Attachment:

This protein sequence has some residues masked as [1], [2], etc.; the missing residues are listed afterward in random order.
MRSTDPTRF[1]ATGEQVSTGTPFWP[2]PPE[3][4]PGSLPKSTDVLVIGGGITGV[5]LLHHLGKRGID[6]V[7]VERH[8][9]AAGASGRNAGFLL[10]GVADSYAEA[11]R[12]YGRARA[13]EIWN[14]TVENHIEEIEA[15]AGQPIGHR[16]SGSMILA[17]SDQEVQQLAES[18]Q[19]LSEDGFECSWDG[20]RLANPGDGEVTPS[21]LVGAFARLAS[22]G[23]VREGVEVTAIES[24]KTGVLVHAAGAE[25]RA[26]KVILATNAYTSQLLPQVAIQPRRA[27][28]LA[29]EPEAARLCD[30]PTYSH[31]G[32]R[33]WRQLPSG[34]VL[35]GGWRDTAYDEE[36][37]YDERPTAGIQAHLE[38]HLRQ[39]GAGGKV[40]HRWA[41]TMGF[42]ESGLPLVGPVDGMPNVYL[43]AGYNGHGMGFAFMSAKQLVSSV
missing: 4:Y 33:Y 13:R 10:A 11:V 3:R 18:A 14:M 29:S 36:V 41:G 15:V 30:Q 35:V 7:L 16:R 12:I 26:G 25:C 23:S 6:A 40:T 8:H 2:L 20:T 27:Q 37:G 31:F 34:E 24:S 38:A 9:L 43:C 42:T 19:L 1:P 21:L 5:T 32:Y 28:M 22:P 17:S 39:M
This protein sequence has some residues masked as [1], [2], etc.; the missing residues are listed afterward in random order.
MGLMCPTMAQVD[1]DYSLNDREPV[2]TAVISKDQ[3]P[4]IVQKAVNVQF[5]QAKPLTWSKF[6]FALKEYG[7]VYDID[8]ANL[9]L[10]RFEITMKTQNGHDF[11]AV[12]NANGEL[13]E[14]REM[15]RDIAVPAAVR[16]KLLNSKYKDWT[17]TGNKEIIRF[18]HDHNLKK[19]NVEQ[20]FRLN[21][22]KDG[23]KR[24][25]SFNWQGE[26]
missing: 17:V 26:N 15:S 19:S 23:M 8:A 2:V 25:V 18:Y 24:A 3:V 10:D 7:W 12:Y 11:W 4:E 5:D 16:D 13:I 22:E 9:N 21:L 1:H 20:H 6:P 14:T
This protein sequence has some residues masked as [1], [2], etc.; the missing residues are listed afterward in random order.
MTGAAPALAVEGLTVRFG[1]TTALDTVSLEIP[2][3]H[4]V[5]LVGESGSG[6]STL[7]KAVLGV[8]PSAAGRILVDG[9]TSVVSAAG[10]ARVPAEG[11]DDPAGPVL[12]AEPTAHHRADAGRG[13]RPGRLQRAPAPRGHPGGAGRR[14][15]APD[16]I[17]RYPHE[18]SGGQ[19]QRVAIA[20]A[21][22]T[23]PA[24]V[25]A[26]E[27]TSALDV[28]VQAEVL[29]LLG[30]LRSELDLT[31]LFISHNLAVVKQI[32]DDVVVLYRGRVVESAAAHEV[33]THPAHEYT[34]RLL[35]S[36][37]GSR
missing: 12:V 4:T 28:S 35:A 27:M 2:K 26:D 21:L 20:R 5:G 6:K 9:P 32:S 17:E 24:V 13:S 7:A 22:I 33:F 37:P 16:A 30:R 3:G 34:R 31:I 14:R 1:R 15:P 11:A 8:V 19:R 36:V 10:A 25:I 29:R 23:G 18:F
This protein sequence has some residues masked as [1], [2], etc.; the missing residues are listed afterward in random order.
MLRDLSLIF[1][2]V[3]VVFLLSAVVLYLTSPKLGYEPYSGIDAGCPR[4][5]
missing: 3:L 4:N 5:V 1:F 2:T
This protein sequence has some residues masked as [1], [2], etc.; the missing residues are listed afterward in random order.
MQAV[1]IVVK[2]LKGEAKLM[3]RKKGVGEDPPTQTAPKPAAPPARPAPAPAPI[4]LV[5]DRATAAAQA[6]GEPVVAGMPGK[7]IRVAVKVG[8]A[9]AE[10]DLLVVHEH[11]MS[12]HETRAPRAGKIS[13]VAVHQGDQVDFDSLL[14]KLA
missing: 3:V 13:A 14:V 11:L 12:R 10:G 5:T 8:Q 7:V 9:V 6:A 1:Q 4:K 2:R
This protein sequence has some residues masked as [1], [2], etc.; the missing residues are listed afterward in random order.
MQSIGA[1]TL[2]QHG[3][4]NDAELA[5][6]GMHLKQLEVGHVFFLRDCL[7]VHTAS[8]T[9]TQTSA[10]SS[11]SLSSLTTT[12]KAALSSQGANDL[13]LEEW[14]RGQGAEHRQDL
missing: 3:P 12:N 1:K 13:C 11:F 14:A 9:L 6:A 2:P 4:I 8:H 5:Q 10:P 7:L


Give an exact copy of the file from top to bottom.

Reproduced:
This protein sequence has some residues masked as [1], [2], etc.; the missing residues are listed afterward in random order.
MRSTDPTRF[1]ATGEQVSTGTPFWP[2]PPE[3][4]PGSLPKSTDVLVIGGGITGV[5]LLHHLGKRGID[6]V[7]VERH[8][9]AAGASGRNAGFLL[10]GVADSYAEA[11]R[12]YGRARA[13]EIWN[14]TVENHIEEIEA[15]AGQPIGHR[16]SGSMILA[17]SDQEVQQLAES[18]Q[19]LSEDGFECSWDG[20]RLANPGDGEVTPS[21]LVGAFARLAS[22]G[23]VREGVEVTAIES[24]KTGVLVHAAGAE[25]RA[26]KVILATNAYTSQLLPQVAIQPRRA[27][28]LA[29]EPEAARLCD[30]PTYSH[31]G[32]R[33]WRQLPSG[34]VL[35]GGWRDTAYDEE[36][37]YDERPTAGIQAHLE[38]HLRQ[39]GAGGKV[40]HRWA[41]TMGF[42]ESGLPLVGPVDGMPNVYL[43]AGYNGHGMGFAFMSAKQLVSSV
missing: 4:Y 33:Y 13:R 10:A 11:V 3:R 18:A 14:M 29:S 36:V 41:G 15:V 30:Q 35:V 7:L 16:R 12:I 26:G 25:C 23:S 6:A 40:T 8:H 2:L 20:T 27:Q 37:G 31:F 34:E 24:S 38:A 9:L 43:C 42:T 19:L 1:P 21:L 5:T 32:Y 28:M 22:P 17:S 39:M
This protein sequence has some residues masked as [1], [2], etc.; the missing residues are listed afterward in random order.
MGLMCPTMAQVD[1]DYSLNDREPV[2]TAVISKDQ[3]P[4]IVQKAVNVQF[5]QAKPLTWSKF[6]FALKEYG[7]VYDID[8]ANL[9]L[10]RFEITMKTQNGHDF[11]AV[12]NANGEL[13]E[14]REM[15]RDIAVPAAVR[16]KLLNSKYKDWT[17]TGNKEIIRF[18]HDHNLKK[19]NVEQ[20]FRLN[21][22]KDG[23]KR[24][25]SFNWQGE[26]
missing: 17:V 26:N 15:S 19:S 23:M 8:A 2:V 25:V 18:Y 24:A 3:V 10:D 7:W 12:Y 11:W 4:E 5:D 16:D 13:I 22:E 9:N 21:L 1:H 20:H 6:P 14:T
This protein sequence has some residues masked as [1], [2], etc.; the missing residues are listed afterward in random order.
MTGAAPALAVEGLTVRFG[1]TTALDTVSLEIP[2][3]H[4]V[5]LVGESGSG[6]STL[7]KAVLGV[8]PSAAGRILVDG[9]TSVVSAAG[10]ARVPAEG[11]DDPAGPVL[12]AEPTAHHRADAGRG[13]RPGRLQRAPAPRGHPGGAGRR[14][15]APD[16]I[17]RYPHE[18]SGGQ[19]QRVAIA[20]A[21][22]T[23]PA[24]V[25]A[26]E[27]TSALDV[28]VQAEVL[29]LLG[30]LRSELDLT[31]LFISHNLAVVKQI[32]DDVVVLYRGRVVESAAAHEV[33]THPAHEYT[34]RLL[35]S[36][37]GSR
missing: 12:V 4:T 28:S 35:A 27:M 2:K 26:D 21:L 20:R 5:G 6:K 9:P 32:S 17:E 24:V 13:S 7:A 22:I 33:F 37:P 16:A 30:R 3:G 34:R 31:I 14:R 1:R 15:P 11:A 8:V 19:R 36:V 10:A 25:I 29:R 23:G 18:F
This protein sequence has some residues masked as [1], [2], etc.; the missing residues are listed afterward in random order.
MLRDLSLIF[1][2]V[3]VVFLLSAVVLYLTSPKLGYEPYSGIDAGCPR[4][5]
missing: 3:L 4:N 5:V 1:F 2:T
This protein sequence has some residues masked as [1], [2], etc.; the missing residues are listed afterward in random order.
MQAV[1]IVVK[2]LKGEAKLM[3]RKKGVGEDPPTQTAPKPAAPPARPAPAPAPI[4]LV[5]DRATAAAQA[6]GEPVVAGMPGK[7]IRVAVKVG[8]A[9]AE[10]DLLVVHEH[11]MS[12]HETRAPRAGKIS[13]VAVHQGDQVDFDSLL[14]KLA
missing: 3:V 13:A 14:V 11:L 12:R 10:G 5:T 8:Q 7:V 9:V 6:A 1:Q 4:K 2:R
This protein sequence has some residues masked as [1], [2], etc.; the missing residues are listed afterward in random order.
MQSIGA[1]TL[2]QHG[3][4]NDAELA[5][6]GMHLKQLEVGHVFFLRDCL[7]VHTAS[8]T[9]TQTSA[10]SS[11]SLSSLTTT[12]KAALSSQGANDL[13]LEEW[14]RGQGAEHRQDL
missing: 3:P 12:N 1:K 13:C 11:F 14:A 9:L 6:A 2:P 4:I 8:H 5:Q 10:P 7:L